- None of the communities in the Mon Valley study area region have locally-listed districts but Charleroi has an extensive National Register-listed historic district.
- If investments in stabilization aren’t made soon, some buildings could deteriorate beyond repair.
- Communities should coordinate regionally to steer investment toward historic downtowns.
- In some places, such as in Beaver, regulations can be used to regulate certain uses within downtown (such as office spaces on the first floor) or to de-incentivize vacancy.
Economic Development and Planning Focus Group:
- Advocates and planners should include elected officials in their projects to build collaborative relationships and to advocate for allocation of state funds.
- There is opportunity and a desire for greater collaboration amongst communities to achieve regional planning and economic development goals and to promote the community heritage that is so important to the people who live here.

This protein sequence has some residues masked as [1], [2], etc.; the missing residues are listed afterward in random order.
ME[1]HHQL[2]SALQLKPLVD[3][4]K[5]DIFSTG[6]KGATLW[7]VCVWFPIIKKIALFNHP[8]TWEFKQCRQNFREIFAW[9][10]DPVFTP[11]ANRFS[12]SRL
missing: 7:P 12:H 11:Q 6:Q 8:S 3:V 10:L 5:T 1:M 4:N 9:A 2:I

- There is a growing inequity between communities/entities who can navigate regulatory and financing challenges versus those who cannot.
- State agencies and programs could bolster capacity for the communities that need it most.
- There is uncertainty about how to navigate the zoning and development process in some communities, as well as financial challenges to redevelopment, particularly with respect to older, historic buildings.
- Emphasis on elevating regional and local identity should be important to this study.
In addition to the focus group meetings, two public meetings were held virtually on March 16th and 17th, one for Mon Valley communities, and the other focused on the Beaver and Ohio Valley communities. Attendees included focus group participants, long-time residents, community preservationists, and government agencies.
These public meetings included a short presentation on the project, an overview of the historic, environmental, and economic research to date, and an opportunity to provide feedback to the project team about pertinent ongoing and emerging issues and what they saw as opportunities in their communities. One of the central themes that was discussed was how communities could work together to realize a collective vision, but also how individual communities can be a role model for other communities.